Original article was published by Akshit Kothari on Artificial Intelligence on Medium

**Step 1: Import the libraries**

`import pandas as pd`

import numpy as np

from collections import Counter

from sklearn.model_selection import train_test_split

from sklearn.metrics import classification_report, accuracy_score

**Step 2: Read the data and pre-processing**

`#Read the csv in the form of a dataframe`

df= pd.read_csv("data.csv")

df.head()

`#Removing the null values`

df.dropna(axis=0, inplace=True)

#Reset the index to avoid error

df.reset_index(drop=True, inplace=True)

y = df['RAIN'].replace([False,True],[0,1])

#Removing Date feature and Rain because it is our label

df.drop(['RAIN','DATE'],axis=1,inplace=True)

`#Splitting the data to train(75%) and test(25%)`

x_train,x_test,y_train,y_test=train_test_split(df,y,test_size=0.25)

**Step 3: Implementing Euclidean distance to find the nearest neighbor**

Let’s try to understand Fig. 5 first, we have three features in two clusters, similar to our Seattle Rainfall data. Lets assume cluster 1 to be of data points when it did not rain and cluster 2 to be of data points when it did rain. The first two clusters can be thought of as our training data. The three data point outside the two clusters are the testing data for which we have to find the label.

Now, we will use **Euclidean Distance **to calculate the distance between the training data and the testing data. We can also use different methods to calculate distance like **Manhatten Distance, Minkowski Distance **etc.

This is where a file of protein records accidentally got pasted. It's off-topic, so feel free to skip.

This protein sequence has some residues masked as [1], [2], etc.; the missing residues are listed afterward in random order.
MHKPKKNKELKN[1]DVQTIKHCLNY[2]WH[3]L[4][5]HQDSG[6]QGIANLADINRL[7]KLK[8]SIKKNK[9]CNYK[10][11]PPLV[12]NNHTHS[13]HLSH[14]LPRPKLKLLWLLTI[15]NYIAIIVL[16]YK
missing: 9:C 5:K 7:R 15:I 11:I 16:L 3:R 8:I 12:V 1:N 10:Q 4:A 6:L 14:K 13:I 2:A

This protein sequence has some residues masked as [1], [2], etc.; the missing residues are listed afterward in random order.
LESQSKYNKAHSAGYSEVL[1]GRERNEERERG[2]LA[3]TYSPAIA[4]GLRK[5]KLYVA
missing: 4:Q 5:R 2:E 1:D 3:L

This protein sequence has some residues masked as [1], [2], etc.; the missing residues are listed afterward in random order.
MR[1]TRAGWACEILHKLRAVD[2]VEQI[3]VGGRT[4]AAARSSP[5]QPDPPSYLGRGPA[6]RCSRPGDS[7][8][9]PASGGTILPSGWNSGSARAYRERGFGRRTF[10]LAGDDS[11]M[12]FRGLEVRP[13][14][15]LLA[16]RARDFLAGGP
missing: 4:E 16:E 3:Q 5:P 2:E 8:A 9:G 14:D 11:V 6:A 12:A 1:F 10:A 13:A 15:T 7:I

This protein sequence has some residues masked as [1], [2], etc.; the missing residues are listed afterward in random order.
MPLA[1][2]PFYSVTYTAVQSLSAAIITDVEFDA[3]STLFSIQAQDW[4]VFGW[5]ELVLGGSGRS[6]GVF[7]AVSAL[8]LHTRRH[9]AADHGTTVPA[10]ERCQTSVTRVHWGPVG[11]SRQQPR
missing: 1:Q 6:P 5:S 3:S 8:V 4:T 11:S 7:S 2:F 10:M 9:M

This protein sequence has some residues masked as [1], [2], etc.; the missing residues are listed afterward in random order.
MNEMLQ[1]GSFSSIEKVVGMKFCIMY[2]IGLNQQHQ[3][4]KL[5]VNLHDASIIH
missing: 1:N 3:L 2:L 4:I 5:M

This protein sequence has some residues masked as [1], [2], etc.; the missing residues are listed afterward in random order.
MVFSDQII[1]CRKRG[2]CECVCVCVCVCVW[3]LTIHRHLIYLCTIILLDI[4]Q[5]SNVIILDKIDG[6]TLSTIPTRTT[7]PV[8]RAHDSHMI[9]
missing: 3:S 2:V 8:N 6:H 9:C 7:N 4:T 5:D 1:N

**Euclidean Distance:- **It is used to find the straight line distance between two points.

Since, KNN is non-parametric i.e. it does not make any assumptions about the probability distribution of the input, we find the distance of test data points from the training data and the data points which are near to the test data are considered for classifying our test data. Let’s see this with the help of an image:-

We see that in the image we have 5 data points per feature, 2 classified in one cluster, 2 classified in other cluster and 1 not yet labelled. Once we calculate the euclidean distance between these data points we can classify the cluster where this would lie.

The K in KNN signifies the count which we have to consider, lets say K is provided 5, in this case it will consider top 5 shortest distances after which the class with more frequency will be considered as the class of the test data.

To understand the purpose of K we have taken only one independent variable as shown in Fig. 7 with 2 labels, i.e binary classification and after calculating the distances we have marked 5 nearest neighbors as K is assigned a value of 5. Now as we can see the frequency (3 for blue and 2 for red) of label in color blue is higher than for color red, we will label the test data point as blue. Finding out the value of K is a task in K-NN as it may require multiple iterations by trying different values and evaluating the model based on those values.

`def KNN(x,y,k):`

dist = []

#Computing Euclidean distance

dist_ind = np.sqrt(np.sum((x-y)**2, axis=1))

#Concatinating the label with the distance

main_arr = np.column_stack((train_label,dist_ind))

#Sorting the distance in ascending order

main = main_arr[main_arr[:,1].argsort()]

#Calculating the frequency of the labels based on value of K

count = Counter(main[0:k,0])

keys, vals = list(count.keys()), list(count.values())

if len(vals)>1:

if vals[0]>vals[1]:

return int(keys[0])

else:

return int(keys[1])

else:

return int(keys[0])

**Step 4: Calculating the accuracy and classification report**

`print(classification_report(pred,train_label))`

`print(classification_report(pred,test_label))`

Well we have achieved 96% in training data and 94% in test data, not bad!